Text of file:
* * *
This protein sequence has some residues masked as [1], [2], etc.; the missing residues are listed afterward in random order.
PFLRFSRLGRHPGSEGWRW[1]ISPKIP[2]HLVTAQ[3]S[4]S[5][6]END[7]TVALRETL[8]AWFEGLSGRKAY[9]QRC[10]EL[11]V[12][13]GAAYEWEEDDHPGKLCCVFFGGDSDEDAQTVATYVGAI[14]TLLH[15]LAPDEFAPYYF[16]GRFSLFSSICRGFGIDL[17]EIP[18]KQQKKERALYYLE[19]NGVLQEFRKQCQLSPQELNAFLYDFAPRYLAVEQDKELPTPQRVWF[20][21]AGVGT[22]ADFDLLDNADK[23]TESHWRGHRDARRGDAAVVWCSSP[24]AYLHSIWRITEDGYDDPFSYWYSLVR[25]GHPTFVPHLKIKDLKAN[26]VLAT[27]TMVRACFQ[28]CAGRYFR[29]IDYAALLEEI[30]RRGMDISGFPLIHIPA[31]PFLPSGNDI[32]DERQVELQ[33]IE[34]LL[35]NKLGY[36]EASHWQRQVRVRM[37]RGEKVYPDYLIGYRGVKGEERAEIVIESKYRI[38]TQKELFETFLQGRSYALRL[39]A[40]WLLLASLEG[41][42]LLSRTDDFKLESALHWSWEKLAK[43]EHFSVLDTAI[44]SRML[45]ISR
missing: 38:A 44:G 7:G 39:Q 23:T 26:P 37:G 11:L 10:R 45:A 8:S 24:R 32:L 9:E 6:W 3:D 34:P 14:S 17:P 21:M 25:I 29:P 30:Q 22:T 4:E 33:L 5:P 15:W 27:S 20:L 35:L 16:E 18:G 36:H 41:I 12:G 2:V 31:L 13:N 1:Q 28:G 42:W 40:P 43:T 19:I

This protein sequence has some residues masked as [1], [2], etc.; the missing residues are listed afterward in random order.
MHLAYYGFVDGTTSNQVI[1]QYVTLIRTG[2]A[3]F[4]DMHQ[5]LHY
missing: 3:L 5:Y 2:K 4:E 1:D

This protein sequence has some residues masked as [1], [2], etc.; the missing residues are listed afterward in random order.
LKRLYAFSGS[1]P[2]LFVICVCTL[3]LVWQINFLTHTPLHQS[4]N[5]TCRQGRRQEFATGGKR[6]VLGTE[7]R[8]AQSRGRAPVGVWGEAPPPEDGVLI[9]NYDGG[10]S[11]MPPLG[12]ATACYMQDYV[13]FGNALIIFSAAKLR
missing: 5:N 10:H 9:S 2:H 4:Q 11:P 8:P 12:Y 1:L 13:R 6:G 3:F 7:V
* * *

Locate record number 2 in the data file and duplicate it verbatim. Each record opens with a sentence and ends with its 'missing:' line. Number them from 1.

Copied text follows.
This protein sequence has some residues masked as [1], [2], etc.; the missing residues are listed afterward in random order.
MHLAYYGFVDGTTSNQVI[1]QYVTLIRTG[2]A[3]F[4]DMHQ[5]LHY
missing: 3:L 5:Y 2:K 4:E 1:D